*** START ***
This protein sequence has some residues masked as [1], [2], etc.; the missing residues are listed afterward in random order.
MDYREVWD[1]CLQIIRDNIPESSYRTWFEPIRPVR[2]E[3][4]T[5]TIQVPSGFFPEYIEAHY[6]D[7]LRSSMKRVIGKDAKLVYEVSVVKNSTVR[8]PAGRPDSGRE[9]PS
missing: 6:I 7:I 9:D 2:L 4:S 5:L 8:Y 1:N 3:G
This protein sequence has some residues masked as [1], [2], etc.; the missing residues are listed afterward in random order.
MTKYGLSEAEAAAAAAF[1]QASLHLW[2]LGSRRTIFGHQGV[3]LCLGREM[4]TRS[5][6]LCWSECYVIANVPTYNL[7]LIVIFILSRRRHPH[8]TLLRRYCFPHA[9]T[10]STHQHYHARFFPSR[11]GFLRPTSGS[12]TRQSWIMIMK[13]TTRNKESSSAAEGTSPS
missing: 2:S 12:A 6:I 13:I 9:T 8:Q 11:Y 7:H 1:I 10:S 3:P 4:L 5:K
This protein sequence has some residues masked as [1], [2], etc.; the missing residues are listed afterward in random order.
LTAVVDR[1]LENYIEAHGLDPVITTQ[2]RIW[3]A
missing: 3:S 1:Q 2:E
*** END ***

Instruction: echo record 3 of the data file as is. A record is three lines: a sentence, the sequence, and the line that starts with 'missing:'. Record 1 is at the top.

This protein sequence has some residues masked as [1], [2], etc.; the missing residues are listed afterward in random order.
LTAVVDR[1]LENYIEAHGLDPVITTQ[2]RIW[3]A
missing: 3:S 1:Q 2:E